I couldn't help but wonder: how can some women govern states when others can't even govern the state of their own relationship?
Actress and lifelong New Yorker Cynthia Nixon is running for governor.
Nixon is perhaps most famous for her role as corporate, Harvard-educated lawyer Miranda Hobbes on the seminal Sex and the City, who, incidentally, probably would have made a great governor. I mean, she was able to compromise with Steve and move to Brooklyn, so of course she’ll be willing to reach across the aisle. Miranda was a working mother who constantly forged forward in her career, and Sex and the City is littered with dozens of moments that portend Nixon’s eventual foray into politics.
Miranda is ambitious.
She understands a necessary separation of church and state.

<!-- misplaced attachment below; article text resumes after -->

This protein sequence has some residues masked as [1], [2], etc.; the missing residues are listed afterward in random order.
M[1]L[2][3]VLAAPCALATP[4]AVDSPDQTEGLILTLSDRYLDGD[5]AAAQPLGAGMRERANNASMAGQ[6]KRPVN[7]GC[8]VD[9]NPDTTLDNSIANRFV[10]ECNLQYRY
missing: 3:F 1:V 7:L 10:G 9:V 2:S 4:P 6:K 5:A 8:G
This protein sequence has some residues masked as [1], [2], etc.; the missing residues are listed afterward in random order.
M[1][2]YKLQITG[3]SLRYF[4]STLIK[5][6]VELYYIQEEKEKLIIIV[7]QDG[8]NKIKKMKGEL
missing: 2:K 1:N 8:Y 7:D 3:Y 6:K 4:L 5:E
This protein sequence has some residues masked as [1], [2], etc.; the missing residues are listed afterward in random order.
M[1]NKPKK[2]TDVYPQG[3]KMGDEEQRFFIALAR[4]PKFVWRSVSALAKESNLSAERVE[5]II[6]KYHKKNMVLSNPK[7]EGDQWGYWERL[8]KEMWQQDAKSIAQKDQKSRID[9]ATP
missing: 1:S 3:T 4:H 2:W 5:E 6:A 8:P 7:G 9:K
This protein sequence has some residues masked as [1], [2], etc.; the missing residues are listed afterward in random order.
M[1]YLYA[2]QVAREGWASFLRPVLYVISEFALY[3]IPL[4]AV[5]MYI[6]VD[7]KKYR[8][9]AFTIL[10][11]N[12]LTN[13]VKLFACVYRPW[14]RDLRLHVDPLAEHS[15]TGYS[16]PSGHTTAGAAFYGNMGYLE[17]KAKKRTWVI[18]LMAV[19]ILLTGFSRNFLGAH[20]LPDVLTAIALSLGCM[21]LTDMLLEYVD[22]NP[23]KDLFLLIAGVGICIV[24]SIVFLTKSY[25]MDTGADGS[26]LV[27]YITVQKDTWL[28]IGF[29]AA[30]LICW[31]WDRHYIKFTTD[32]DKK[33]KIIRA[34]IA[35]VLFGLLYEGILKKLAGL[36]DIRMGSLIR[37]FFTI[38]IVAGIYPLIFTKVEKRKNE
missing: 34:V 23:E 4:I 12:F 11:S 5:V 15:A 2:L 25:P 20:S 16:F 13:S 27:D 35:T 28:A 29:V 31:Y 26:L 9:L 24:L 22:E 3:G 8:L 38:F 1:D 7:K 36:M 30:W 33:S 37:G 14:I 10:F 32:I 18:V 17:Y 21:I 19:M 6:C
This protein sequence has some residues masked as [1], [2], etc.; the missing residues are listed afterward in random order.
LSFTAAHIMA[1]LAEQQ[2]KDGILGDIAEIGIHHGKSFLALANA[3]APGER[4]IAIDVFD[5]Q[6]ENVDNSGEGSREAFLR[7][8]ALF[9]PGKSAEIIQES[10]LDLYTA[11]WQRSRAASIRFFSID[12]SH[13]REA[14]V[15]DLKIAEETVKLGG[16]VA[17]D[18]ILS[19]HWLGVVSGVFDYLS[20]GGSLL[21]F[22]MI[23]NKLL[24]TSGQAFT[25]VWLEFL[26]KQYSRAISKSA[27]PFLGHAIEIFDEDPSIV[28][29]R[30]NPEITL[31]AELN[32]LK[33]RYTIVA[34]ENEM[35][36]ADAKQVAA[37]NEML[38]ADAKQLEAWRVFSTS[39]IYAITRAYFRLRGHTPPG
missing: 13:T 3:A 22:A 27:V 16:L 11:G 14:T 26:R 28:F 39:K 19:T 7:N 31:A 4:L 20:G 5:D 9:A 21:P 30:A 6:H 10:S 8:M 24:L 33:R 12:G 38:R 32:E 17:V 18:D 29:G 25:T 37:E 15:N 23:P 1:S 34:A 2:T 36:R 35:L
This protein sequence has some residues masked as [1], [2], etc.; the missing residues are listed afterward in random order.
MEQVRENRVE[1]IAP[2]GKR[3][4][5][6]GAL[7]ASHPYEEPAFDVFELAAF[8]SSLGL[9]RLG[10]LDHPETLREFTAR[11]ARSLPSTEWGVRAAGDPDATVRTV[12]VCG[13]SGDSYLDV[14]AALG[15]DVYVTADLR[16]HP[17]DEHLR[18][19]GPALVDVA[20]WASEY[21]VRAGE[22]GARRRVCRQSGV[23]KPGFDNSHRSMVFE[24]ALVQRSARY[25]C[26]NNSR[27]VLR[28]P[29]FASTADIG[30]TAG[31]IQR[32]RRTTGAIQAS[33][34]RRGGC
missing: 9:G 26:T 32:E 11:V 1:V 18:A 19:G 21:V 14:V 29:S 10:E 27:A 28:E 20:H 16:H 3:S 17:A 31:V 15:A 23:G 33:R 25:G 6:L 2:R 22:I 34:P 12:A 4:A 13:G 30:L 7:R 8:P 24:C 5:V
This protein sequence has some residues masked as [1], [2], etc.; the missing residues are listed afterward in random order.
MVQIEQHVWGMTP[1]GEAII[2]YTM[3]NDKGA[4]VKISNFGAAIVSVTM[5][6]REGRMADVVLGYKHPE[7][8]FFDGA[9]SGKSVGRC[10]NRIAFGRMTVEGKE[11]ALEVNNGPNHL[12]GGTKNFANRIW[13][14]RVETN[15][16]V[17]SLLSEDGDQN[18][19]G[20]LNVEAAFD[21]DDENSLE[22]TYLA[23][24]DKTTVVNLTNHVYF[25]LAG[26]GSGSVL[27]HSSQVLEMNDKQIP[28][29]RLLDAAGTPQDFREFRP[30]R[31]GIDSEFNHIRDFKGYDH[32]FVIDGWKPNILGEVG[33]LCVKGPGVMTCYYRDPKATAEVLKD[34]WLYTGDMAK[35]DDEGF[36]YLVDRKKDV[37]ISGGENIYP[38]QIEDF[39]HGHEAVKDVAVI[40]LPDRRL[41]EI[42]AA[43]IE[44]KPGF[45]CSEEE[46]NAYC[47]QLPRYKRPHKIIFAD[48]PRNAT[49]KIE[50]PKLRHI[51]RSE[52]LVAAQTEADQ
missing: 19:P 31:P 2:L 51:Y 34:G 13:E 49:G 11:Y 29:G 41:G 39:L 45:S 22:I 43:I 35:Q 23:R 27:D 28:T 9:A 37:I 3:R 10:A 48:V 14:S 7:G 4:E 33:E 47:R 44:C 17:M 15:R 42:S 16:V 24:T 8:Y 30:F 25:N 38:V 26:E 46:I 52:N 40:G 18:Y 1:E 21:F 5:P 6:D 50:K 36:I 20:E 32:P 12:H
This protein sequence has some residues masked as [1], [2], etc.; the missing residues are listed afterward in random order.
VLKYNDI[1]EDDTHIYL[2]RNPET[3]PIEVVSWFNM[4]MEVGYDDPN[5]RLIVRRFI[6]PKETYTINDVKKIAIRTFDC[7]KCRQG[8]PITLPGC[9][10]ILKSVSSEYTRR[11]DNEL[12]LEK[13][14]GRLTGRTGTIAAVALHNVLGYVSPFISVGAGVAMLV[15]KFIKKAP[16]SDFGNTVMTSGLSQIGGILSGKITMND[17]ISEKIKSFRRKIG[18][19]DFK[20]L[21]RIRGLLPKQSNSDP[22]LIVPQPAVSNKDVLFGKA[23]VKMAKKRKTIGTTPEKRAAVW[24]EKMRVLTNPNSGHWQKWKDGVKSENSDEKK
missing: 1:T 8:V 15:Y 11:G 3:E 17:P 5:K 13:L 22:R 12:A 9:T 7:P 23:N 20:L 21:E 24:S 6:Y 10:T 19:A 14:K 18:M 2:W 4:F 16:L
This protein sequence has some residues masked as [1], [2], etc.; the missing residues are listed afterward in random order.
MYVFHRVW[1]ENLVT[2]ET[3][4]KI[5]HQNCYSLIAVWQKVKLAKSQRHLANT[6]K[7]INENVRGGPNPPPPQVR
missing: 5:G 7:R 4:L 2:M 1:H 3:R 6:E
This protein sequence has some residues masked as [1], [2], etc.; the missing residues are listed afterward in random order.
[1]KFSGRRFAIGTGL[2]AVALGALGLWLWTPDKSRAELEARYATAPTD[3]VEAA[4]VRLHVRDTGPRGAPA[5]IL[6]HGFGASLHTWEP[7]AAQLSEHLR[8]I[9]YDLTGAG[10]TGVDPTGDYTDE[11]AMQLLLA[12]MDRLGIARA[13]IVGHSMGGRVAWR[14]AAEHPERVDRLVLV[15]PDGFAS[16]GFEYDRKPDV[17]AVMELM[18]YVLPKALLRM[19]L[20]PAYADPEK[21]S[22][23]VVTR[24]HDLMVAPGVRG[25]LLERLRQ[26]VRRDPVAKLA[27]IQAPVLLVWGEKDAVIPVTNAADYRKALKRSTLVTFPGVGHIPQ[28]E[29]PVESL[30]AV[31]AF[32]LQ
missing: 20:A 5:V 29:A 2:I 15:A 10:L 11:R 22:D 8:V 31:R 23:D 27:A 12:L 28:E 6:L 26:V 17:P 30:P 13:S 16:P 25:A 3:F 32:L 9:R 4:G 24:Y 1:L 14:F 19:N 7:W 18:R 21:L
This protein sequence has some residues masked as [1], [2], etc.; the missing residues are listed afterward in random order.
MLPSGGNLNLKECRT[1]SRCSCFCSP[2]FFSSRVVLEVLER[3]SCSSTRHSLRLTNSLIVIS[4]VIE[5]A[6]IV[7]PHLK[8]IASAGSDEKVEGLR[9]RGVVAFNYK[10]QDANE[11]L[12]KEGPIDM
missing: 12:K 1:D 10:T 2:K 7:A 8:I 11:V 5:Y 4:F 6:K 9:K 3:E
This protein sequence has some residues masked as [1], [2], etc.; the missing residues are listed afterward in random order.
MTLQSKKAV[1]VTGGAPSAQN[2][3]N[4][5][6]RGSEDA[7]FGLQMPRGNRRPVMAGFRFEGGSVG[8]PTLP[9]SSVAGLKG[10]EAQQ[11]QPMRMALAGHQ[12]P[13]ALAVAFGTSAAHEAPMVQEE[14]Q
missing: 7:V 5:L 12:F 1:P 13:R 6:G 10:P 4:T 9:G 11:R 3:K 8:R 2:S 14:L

She’s a proponent of comprehensive sexual education.
And has great ideas for what you’re supposed to do with a good campaign slogan.
She’s a progressive, who doesn’t blindly obey the status quo.
And she understands that according to the U.N., internet access is a basic human right.
Miranda gets that politics is a business of quid pro quo.
And that you can’t trust anyone in politics.
Sometimes, the best solutions to problems come from removing anger and moving forward from a place of pragmatism.
And she knows how to deal with haters.
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